Despite earlier signs of a potential recovery, the US dollar continued to fall on Monday amid generally lackluster US economic data in recent weeks and a Federal Reserve that has become even more divided and dovish than usual as of the last FOMC meeting. This sustained pressure on the dollar comes just as geopolitical concerns have risen recently, due in large part to the overhanging threat of North Korea’s nuclear capabilities and the ongoing troubles and controversies plaguing US President Trump and his administration.
As the prototypical safe-haven asset, dollar-denominated gold has been boosted sharply by this combination of rising geopolitical concerns and a heavily weakened US dollar. Late last week, the precious metal rose to hit a new 9-month peak at the highly significant $1300 psychological resistance level before pulling back from that resistance. On Monday, the price of gold resumed its upward march as the dollar took yet another hit and market risk concerns remained elevated despite a relative stabilization in equity markets.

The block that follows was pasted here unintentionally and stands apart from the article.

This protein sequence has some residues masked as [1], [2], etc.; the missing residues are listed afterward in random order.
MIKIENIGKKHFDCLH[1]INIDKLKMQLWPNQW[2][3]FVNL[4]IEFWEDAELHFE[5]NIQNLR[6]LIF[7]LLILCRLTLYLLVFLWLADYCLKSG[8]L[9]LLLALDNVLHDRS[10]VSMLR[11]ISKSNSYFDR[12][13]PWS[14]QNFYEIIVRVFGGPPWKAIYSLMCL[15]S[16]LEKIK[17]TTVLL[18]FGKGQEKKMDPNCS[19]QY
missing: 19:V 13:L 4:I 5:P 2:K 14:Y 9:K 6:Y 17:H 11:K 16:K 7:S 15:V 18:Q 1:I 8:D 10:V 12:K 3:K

From a slightly longer-term perspective, gold has been trading within a wide-range since February, bounded to the downside by the $1200 level and to the upside by the $1300 level. During the course of this range-trading, price has traversed the range multiple times in a rather clear pattern. Since early July, this pattern has continued with a well-formed rise from just above $1200 to its current level just below $1300.
With any continuation of heightened geopolitical risk concerns and Fed-driven pressure on the US dollar, the gold range could potentially be broken to the upside. In this event, a range breakout could result in a medium-term move up towards the $1350 level. If the current range resistance is respected however, as it has been for the past four months, the key price event to watch for would be a breakdown below the current intra-range uptrend line, which could produce a near-term pullback towards the key $1250 support level.